‘Tis the season for true stories. Mum’s List and A United Kingdom last week, now boxing drama Bleed For This and Sully, the latest offering from Clint Eastwood. And, after a run of so-so movies (Jersey Boys, J Edgar) that pointed to a fading of his golden touch, it seems it’s on its way back.
This time he’s taken a true story that most of us remember. And, if we don’t recall the actual events, the photographs that emerged on that freezing January day in New York in 2009 are more than familiar. The film tells the story of Captain Chesley Sullenberger (Tom Hanks), the pilot at the controls of a flight out of La Guardia when a bird strike caused both engines to fail. Rather than aim for a nearby airport, he landed the plane on the Hudson River, an incident which came to be dubbed The Miracle On The Hudson. All 155 people on board survived.
We know all this right from the start. So how does Eastwood go about making a film where everybody knows the outcome, yet still give it some tension and sense of expectation? Part of his solution is to take a leaf or two out of Ron Howard’s Apollo 13 book, another true story where everybody knows the ending. The audience gets the story it expects, but it’s also shown different perspectives and insights it didn’t know about. In the case of Sully: Miracle on the Hudson, it’s that familiar image of all the passengers on the wings of the plane with water all around them. What the original photographs could never convey was the terrifying reality of the landing, so we see it from the point of view of the passengers and the cabin crew.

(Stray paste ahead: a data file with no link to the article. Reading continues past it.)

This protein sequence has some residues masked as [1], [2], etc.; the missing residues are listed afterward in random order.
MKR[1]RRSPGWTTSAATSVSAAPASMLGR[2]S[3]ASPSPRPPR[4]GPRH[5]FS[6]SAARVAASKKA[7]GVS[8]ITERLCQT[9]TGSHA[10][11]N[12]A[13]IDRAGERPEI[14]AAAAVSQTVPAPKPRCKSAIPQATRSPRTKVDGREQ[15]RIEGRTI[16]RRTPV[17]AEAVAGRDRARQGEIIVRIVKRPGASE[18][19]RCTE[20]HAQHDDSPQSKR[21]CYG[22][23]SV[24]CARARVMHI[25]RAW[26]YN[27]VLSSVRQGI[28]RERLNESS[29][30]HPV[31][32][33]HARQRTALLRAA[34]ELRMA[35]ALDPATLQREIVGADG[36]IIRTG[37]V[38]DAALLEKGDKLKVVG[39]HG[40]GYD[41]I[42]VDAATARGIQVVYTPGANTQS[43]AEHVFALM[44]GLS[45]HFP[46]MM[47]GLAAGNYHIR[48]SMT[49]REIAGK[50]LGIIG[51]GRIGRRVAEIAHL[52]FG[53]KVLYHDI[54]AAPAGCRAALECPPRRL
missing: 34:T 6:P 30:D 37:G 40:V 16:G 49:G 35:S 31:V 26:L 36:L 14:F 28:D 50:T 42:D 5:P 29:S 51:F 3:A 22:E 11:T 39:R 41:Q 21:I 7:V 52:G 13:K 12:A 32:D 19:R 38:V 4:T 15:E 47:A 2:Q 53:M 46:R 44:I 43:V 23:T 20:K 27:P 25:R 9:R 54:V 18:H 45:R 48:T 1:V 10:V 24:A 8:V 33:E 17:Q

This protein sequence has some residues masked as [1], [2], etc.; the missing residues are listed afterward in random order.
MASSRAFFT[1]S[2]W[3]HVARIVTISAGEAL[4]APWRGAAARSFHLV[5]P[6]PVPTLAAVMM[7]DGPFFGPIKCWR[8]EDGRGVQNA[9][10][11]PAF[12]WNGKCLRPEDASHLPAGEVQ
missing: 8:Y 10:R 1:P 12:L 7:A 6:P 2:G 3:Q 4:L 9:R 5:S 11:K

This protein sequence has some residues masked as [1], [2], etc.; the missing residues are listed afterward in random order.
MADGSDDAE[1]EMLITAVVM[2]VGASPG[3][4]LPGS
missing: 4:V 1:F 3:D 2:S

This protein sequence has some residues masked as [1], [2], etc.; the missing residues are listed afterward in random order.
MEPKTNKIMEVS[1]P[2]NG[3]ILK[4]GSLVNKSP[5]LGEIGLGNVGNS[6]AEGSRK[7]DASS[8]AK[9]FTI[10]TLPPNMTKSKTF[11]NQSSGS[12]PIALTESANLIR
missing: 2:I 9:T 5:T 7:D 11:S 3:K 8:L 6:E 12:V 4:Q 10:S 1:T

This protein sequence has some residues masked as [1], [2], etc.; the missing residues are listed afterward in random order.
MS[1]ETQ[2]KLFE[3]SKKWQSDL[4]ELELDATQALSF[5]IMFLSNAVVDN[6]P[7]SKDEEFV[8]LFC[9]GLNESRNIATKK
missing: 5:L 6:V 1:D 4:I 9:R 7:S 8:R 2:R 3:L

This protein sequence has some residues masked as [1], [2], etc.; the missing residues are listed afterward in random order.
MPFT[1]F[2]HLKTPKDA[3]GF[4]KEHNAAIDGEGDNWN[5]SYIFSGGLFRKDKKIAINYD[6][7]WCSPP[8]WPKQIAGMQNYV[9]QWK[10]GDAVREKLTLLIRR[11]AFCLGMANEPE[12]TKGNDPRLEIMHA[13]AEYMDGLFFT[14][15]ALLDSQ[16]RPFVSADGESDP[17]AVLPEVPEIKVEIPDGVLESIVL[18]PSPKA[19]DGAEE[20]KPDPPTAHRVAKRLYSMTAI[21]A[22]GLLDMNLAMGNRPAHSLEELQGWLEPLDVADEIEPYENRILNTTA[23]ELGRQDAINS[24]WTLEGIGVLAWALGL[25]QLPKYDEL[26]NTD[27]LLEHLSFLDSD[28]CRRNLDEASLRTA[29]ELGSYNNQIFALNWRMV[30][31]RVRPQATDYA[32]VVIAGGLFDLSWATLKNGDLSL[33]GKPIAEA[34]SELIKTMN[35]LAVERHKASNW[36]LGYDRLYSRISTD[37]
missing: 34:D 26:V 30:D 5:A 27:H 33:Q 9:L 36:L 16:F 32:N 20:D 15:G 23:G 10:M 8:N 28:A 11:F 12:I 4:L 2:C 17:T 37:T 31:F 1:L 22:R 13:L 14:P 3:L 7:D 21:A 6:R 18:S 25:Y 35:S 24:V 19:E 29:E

We also get to experience it all over again, but this time through the memories of Sully and his first officer Jeff Skiles (Aaron Eckhart) as they listen to the recording of the incident. The freezing water gushes into the plane. Sully makes sure everybody gets out of the plane and hands out clothes to help keep them warm. And the just-audible sound that comes from the cabin of the stewardesses yelling in unison “Heads down! Stay down!” over and over again. The impact of the plane on the water doesn’t lose anything second time round. It’s more powerful.
The film isn’t all about re-living the landing. There’s also the side that most people probably wouldn’t have been aware of when it was happening, the inquiry into Sully’s actions, run by a row of hard faced bureaucrats who seem hell bent on proving that he did the wrong thing. But, for all their computer simulations, they ignore the human element, that Sully is an instinctive and highly experienced pilot with over 40 years of flying behind him – crop dusters, military aircraft, commercial aircraft, the lot. The chances of him making a wrong call are slim to the point of negligible.
Eastwood has made a solid, sincere film bearing all the hallmarks of thorough, detailed research. Sully himself played an active role in writing the script and, rather like Paul Greengrass in United 93, Eastwood made a point of people who were involved in the events of that day appearing in the film, this time a number of the first responders. Underlining that authenticity are two great choices in the main roles. Hanks captures the essence of the private man who plays it straight down the line but is something of a swan underneath his apparently calm exterior. And Eckhart is the perfect counterbalance as his loyal first officer, grounded and with a sharp sense of humour. And if anybody is handing out a Best Moustache trophy come the awards season, his name is on it!
Like one of the first responders says to a passenger he’s just fished out of the river, “Nobody dies today.” It’s no spoiler. It applies just as much to Eastwood and his film as it did to that extraordinary day on the Hudson River.
Sully: Miracle on the Hudson opens in UK cinemas in IMAX on Friday, 2nd December